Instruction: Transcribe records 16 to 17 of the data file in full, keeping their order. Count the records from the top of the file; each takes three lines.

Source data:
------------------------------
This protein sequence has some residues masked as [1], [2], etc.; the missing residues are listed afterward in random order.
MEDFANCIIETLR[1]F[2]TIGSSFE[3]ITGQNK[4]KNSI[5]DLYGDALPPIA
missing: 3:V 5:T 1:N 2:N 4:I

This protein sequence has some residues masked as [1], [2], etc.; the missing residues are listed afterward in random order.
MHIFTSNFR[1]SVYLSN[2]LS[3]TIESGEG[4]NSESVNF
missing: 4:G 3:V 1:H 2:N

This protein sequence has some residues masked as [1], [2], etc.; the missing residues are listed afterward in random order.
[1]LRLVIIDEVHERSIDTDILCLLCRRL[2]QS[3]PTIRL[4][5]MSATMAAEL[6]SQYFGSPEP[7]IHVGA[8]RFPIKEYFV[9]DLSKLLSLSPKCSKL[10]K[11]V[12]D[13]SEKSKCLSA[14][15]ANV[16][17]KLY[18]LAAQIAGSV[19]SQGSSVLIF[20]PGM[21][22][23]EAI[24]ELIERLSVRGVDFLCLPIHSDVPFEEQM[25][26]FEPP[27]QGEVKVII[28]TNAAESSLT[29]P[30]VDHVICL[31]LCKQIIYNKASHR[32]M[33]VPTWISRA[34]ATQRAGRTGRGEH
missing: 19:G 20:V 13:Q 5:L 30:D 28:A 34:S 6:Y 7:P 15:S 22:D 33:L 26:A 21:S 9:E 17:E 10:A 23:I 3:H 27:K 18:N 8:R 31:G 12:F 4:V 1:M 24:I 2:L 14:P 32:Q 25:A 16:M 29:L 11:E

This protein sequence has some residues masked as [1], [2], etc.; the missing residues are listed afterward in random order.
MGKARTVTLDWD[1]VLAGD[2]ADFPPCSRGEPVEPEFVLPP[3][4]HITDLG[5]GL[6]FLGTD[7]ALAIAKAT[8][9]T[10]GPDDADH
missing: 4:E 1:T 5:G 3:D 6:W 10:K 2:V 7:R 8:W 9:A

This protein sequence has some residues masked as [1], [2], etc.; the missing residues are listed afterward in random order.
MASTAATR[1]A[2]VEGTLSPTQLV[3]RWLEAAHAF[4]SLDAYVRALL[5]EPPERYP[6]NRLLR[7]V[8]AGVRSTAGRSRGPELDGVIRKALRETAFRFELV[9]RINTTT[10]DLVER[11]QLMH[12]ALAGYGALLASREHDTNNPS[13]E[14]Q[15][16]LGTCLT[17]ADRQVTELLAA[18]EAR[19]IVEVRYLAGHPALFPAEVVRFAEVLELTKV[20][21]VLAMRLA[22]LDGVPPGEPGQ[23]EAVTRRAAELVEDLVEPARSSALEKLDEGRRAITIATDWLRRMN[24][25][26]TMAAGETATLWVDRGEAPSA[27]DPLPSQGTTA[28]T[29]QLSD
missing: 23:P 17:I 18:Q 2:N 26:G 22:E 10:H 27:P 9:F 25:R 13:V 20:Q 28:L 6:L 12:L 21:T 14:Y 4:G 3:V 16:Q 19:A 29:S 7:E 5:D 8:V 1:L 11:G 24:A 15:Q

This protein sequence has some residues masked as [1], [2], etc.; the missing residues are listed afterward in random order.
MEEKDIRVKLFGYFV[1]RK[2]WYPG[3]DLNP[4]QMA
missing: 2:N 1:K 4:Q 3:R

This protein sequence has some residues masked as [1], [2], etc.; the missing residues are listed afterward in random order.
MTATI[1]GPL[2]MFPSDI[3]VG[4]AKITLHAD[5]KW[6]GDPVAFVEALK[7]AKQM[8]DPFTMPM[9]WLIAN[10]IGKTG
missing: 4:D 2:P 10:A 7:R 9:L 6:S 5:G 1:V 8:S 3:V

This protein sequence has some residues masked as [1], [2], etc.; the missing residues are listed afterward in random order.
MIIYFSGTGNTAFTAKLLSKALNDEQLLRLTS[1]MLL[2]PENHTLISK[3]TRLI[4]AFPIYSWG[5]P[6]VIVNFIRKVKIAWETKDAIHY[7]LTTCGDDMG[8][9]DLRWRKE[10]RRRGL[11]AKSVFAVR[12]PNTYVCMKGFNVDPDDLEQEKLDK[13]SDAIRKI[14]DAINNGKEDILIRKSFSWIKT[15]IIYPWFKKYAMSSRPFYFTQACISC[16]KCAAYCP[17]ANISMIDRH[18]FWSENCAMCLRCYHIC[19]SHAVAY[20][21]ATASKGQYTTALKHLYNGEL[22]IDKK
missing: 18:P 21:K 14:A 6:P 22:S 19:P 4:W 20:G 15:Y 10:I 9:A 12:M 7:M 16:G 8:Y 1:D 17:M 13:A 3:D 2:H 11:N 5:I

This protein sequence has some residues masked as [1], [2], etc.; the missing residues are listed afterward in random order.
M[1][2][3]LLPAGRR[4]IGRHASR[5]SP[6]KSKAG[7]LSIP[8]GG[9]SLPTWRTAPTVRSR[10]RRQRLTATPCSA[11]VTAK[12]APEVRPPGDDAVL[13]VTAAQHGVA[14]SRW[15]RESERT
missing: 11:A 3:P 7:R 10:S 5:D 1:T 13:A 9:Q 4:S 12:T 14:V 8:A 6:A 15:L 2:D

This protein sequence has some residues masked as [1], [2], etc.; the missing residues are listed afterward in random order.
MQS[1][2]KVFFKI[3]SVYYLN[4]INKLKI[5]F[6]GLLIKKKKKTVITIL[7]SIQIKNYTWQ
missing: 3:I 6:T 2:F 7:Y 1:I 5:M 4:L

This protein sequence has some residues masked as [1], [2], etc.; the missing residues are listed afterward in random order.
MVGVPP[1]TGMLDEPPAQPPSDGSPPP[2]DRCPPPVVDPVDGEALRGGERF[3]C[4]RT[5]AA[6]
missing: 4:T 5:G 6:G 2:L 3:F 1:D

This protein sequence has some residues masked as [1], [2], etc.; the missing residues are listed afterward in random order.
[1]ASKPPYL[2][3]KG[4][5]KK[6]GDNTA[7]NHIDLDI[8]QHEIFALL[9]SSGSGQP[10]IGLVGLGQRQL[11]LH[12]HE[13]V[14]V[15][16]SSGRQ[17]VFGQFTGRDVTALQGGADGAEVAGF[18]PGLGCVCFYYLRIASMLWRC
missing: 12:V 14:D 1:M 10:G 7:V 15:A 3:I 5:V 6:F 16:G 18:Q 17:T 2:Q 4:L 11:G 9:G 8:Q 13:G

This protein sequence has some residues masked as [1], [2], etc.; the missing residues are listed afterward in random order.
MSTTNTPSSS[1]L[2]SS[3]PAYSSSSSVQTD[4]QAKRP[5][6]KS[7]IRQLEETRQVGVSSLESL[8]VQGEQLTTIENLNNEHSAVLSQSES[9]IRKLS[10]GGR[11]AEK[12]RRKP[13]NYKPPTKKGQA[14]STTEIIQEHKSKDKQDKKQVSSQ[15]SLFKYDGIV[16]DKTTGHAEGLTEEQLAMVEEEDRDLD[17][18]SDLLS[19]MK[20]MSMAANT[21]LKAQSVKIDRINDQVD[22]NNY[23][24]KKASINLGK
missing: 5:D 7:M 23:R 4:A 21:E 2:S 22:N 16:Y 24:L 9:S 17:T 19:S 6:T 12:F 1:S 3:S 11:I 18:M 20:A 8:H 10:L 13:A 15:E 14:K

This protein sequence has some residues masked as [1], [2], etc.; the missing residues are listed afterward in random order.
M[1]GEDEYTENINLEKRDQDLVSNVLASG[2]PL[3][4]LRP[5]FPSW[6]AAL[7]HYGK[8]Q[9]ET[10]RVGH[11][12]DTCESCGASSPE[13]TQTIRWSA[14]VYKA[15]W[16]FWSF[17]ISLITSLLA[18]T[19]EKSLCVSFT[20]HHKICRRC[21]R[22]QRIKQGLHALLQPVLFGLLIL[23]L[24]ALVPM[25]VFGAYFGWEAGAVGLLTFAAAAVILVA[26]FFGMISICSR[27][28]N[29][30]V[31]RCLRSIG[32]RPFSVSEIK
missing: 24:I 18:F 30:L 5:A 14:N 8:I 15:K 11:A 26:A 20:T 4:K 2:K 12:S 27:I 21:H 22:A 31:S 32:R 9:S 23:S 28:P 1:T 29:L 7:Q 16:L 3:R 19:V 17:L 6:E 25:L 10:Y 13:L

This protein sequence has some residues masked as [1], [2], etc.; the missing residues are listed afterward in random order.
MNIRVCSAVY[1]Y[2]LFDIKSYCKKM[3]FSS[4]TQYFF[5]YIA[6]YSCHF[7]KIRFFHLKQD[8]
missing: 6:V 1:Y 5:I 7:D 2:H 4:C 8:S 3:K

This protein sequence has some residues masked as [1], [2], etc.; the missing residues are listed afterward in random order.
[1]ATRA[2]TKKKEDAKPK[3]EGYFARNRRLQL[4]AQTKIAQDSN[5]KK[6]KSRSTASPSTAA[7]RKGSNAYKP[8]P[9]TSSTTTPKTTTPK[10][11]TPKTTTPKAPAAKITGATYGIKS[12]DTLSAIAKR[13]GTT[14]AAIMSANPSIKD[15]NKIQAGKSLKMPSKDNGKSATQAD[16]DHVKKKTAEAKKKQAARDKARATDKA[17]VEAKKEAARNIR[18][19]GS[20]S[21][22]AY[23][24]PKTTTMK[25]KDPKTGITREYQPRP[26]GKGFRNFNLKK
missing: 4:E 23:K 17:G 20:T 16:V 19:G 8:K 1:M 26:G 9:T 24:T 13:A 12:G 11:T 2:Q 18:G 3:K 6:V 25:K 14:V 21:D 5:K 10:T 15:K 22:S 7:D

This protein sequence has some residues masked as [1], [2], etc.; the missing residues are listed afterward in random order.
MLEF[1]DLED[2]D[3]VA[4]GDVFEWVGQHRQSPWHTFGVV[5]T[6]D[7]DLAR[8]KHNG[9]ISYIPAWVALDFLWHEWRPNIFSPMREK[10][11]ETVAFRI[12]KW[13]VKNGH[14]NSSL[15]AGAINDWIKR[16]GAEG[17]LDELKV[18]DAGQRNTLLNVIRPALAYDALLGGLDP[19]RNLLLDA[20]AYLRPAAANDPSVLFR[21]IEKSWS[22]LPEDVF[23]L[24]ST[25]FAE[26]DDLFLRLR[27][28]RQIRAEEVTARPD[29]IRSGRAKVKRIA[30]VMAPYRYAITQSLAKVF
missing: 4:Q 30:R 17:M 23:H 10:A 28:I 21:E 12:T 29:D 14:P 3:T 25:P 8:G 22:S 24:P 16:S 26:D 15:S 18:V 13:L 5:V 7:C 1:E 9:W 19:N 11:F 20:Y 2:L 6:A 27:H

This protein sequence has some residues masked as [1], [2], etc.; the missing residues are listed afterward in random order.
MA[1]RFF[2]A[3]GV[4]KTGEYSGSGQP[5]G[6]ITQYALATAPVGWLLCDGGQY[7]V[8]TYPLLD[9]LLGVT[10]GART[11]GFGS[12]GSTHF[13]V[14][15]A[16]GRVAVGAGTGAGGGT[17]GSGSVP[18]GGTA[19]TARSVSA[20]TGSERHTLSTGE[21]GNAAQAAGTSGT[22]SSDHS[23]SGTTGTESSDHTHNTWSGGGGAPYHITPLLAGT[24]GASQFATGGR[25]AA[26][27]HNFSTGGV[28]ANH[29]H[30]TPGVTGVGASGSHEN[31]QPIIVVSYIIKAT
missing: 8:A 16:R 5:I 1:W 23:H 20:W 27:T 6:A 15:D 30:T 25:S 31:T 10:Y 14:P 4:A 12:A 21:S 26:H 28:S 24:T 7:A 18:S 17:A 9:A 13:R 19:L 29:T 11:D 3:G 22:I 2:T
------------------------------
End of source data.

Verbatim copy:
This protein sequence has some residues masked as [1], [2], etc.; the missing residues are listed afterward in random order.
[1]ATRA[2]TKKKEDAKPK[3]EGYFARNRRLQL[4]AQTKIAQDSN[5]KK[6]KSRSTASPSTAA[7]RKGSNAYKP[8]P[9]TSSTTTPKTTTPK[10][11]TPKTTTPKAPAAKITGATYGIKS[12]DTLSAIAKR[13]GTT[14]AAIMSANPSIKD[15]NKIQAGKSLKMPSKDNGKSATQAD[16]DHVKKKTAEAKKKQAARDKARATDKA[17]VEAKKEAARNIR[18][19]GS[20]S[21][22]AY[23][24]PKTTTMK[25]KDPKTGITREYQPRP[26]GKGFRNFNLKK
missing: 4:E 23:K 17:G 20:T 16:V 19:G 8:K 1:M 26:G 9:T 24:T 13:A 12:G 11:T 2:Q 18:G 3:K 6:V 25:K 14:V 21:D 5:K 10:T 15:K 22:S 7:D

This protein sequence has some residues masked as [1], [2], etc.; the missing residues are listed afterward in random order.
MLEF[1]DLED[2]D[3]VA[4]GDVFEWVGQHRQSPWHTFGVV[5]T[6]D[7]DLAR[8]KHNG[9]ISYIPAWVALDFLWHEWRPNIFSPMREK[10][11]ETVAFRI[12]KW[13]VKNGH[14]NSSL[15]AGAINDWIKR[16]GAEG[17]LDELKV[18]DAGQRNTLLNVIRPALAYDALLGGLDP[19]RNLLLDA[20]AYLRPAAANDPSVLFR[21]IEKSWS[22]LPEDVF[23]L[24]ST[25]FAE[26]DDLFLRLR[27][28]RQIRAEEVTARPD[29]IRSGRAKVKRIA[30]VMAPYRYAITQSLAKVF
missing: 4:Q 30:R 17:M 23:H 10:A 28:I 21:E 12:T 29:D 14:P 3:T 25:P 8:G 22:S 24:P 16:S 26:D 15:S 18:V 13:L 5:V 7:C 1:E 9:W 19:N 11:F 20:Y 2:L 6:A 27:H